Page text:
There is no specific money set aside in the House bill to cover the costs of reimbursing homeowners who file successful map appeals. That would have to be allocated separately each year by Congress.

“I don’t see how FEMA will have the money to do that,” Baker said. “The bottom line is making the maps more accurate in the first place.”

That’s the idea behind the flood insurance program overhaul on which the Senate is working. The House bill would spend about $92 million to improve maps nationwide, while the Senate bill ups that ante to $400 million.

Opponents of the House reimbursement provision fear money for improving maps would get eaten up by the requirement to reimburse homeowners who file flood plain appeals.

In 2009, FEMA came out with new flood maps for York and Cumberland counties, only to have to withdraw them in 2010 for more work after acknowledging numerous errors.

“I would rather see the FEMA money spent on making the map better up front,” said Larry Larson, executive director of the national Association of State Flood Plain Managers, based in Wisconsin.

FEMA declined comment on the pending flood insurance legislation and the issue of reimbursing property owners for a successful appeal.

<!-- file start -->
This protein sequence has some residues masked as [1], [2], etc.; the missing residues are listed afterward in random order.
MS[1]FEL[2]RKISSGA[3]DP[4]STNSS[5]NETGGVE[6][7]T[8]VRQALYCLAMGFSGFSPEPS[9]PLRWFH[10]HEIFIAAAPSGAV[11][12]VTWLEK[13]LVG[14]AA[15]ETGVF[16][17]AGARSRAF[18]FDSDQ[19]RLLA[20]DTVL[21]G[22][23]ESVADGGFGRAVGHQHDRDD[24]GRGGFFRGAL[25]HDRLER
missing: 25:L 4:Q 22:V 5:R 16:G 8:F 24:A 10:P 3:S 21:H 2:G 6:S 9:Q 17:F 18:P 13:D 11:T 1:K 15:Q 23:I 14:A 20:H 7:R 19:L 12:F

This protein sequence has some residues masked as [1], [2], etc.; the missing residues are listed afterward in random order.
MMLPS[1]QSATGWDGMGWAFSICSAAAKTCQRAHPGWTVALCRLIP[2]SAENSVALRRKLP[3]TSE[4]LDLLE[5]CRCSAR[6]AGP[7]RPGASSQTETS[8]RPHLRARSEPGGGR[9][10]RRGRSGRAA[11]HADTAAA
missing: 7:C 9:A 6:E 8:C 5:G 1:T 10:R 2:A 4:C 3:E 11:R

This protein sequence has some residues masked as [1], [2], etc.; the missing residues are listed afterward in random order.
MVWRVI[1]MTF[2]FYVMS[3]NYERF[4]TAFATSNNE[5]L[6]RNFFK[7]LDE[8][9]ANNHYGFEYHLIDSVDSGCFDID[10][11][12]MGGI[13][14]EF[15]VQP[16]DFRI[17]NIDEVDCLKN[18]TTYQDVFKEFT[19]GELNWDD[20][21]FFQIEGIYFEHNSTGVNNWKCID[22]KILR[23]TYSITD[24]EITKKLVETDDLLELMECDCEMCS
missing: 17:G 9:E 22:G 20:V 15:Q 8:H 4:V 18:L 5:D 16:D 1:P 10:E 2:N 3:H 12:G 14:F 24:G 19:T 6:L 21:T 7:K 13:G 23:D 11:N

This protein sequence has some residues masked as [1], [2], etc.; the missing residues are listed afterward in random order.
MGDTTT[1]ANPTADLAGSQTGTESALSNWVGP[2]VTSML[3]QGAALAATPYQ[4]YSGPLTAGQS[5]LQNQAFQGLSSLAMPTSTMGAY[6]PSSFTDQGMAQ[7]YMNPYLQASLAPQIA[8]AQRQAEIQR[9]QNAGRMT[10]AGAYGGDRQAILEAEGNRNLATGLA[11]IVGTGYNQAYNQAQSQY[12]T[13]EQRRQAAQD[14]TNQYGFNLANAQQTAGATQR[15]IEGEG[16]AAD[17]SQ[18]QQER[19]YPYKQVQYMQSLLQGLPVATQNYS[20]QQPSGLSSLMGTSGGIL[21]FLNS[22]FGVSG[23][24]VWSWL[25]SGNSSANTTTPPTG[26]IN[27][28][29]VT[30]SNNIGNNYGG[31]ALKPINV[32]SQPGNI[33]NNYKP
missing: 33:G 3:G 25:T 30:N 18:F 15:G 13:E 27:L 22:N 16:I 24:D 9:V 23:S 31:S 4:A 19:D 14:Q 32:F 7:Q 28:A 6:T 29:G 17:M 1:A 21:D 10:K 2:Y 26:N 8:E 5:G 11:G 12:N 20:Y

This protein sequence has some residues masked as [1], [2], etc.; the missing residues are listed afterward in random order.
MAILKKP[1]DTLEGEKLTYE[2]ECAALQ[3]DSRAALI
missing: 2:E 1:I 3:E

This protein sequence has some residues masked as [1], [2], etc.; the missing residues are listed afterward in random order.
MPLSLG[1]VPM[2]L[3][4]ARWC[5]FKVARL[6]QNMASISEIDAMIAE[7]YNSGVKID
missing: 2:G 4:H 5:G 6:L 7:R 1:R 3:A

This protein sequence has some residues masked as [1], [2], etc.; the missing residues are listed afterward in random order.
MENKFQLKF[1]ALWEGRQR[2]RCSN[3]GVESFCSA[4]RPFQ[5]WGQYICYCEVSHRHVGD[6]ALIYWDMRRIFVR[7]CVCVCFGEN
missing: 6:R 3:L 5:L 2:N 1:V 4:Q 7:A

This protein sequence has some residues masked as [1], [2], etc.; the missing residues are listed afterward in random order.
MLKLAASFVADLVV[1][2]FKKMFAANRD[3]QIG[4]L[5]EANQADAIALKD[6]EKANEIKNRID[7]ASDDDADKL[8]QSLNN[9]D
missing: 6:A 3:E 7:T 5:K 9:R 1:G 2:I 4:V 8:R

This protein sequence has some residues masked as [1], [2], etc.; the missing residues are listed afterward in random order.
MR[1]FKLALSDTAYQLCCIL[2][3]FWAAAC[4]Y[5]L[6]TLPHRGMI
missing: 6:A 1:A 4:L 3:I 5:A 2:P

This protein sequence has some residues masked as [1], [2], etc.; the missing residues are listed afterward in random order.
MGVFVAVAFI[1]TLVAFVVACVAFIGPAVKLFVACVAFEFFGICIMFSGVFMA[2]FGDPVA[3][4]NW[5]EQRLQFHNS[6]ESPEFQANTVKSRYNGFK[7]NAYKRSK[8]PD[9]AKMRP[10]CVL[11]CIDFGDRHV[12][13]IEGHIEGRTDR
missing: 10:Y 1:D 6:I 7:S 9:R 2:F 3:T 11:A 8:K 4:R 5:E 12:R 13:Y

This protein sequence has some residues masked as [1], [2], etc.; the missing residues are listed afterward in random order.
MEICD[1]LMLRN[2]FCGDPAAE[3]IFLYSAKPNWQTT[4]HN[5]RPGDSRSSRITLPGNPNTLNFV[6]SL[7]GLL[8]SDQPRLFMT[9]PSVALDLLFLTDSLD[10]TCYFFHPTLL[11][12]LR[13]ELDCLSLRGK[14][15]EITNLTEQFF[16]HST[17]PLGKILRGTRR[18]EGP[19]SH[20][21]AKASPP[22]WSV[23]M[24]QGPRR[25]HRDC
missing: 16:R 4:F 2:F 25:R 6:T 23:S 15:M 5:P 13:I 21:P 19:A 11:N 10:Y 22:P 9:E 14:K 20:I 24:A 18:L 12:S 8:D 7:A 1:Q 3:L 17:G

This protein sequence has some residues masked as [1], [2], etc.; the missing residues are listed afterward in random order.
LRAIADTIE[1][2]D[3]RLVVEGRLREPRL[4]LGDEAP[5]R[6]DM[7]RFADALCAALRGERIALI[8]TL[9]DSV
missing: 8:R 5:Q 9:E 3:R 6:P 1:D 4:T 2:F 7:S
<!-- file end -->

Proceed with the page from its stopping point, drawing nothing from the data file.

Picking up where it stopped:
Maine’s two Republican senators, Olympia Snowe and Susan Collins, say they would like to see homeowners reimbursed if possible — but not at the expense of producing more accurate maps.

“Homeowners should be reimbursed for reasonable costs if there was a bona fide error by FEMA,” Snowe said. “But even more importantly, we must ensure that the maps of our nation’s flood plains are not only up-to-date but also accurate.”

Collins says she wants more information about how much reimbursing individual home-owners would cost nationwide — and whether enough money would be available for improved maps — before she agrees to the House proposal. But there has been no estimate of how much money the House reimbursement proposal would cost nationwide.

“The best way to avoid unnecessary and costly mistakes is for FEMA to produce accurate maps in the first place,” Collins said.

“While it may indeed be appropriate to hold FEMA accountable for the costs incurred by property owners and communities in proving FEMA’s mistakes, taxpayers should not have to pay twice for FEMA to produce accurate maps.”

But Lisa Duffy, a Massachusetts woman whose family owns a second home in Naples on a small lake called Brandy Pond, was frustrated and out $500 after she won her flood zone appeal in 2010.

Duffy said their home sits up on a hill and is in no danger of flooding even in the fiercest storm.

“The FEMA maps are outdated, and the burden of proof basically was on us to show that the house was not in a flood zone,” Duffy said. “It cost us money for something that clearly was not the case. I wouldn’t mind getting the money back.” 

MaineToday Media Washington Bureau Chief Jonathan Riskind can be contacted at 791-6280 or at:

[email protected]

Twitter: Twitter.com/MaineTodayDC